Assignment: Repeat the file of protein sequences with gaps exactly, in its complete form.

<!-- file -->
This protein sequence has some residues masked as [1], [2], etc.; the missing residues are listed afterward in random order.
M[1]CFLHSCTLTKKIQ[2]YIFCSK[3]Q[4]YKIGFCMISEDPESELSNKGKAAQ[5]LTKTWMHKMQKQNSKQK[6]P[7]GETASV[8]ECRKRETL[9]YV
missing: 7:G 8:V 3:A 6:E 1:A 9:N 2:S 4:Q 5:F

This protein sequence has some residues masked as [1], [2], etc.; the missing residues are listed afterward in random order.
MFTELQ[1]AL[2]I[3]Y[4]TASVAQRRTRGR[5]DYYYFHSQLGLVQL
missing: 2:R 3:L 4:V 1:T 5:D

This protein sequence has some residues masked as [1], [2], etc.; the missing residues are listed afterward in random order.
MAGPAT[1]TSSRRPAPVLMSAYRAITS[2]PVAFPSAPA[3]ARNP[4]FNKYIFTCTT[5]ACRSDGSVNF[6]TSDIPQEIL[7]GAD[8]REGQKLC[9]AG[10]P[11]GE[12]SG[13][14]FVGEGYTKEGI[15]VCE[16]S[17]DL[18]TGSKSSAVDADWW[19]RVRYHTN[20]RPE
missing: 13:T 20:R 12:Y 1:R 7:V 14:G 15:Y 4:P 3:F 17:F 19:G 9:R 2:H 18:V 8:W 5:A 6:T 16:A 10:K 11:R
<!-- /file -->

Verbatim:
This protein sequence has some residues masked as [1], [2], etc.; the missing residues are listed afterward in random order.
M[1]CFLHSCTLTKKIQ[2]YIFCSK[3]Q[4]YKIGFCMISEDPESELSNKGKAAQ[5]LTKTWMHKMQKQNSKQK[6]P[7]GETASV[8]ECRKRETL[9]YV
missing: 7:G 8:V 3:A 6:E 1:A 9:N 2:S 4:Q 5:F

This protein sequence has some residues masked as [1], [2], etc.; the missing residues are listed afterward in random order.
MFTELQ[1]AL[2]I[3]Y[4]TASVAQRRTRGR[5]DYYYFHSQLGLVQL
missing: 2:R 3:L 4:V 1:T 5:D

This protein sequence has some residues masked as [1], [2], etc.; the missing residues are listed afterward in random order.
MAGPAT[1]TSSRRPAPVLMSAYRAITS[2]PVAFPSAPA[3]ARNP[4]FNKYIFTCTT[5]ACRSDGSVNF[6]TSDIPQEIL[7]GAD[8]REGQKLC[9]AG[10]P[11]GE[12]SG[13][14]FVGEGYTKEGI[15]VCE[16]S[17]DL[18]TGSKSSAVDADWW[19]RVRYHTN[20]RPE
missing: 13:T 20:R 12:Y 1:R 7:V 14:G 15:Y 4:P 3:F 17:F 19:G 9:R 2:H 18:V 8:W 5:A 6:T 16:A 10:K 11:R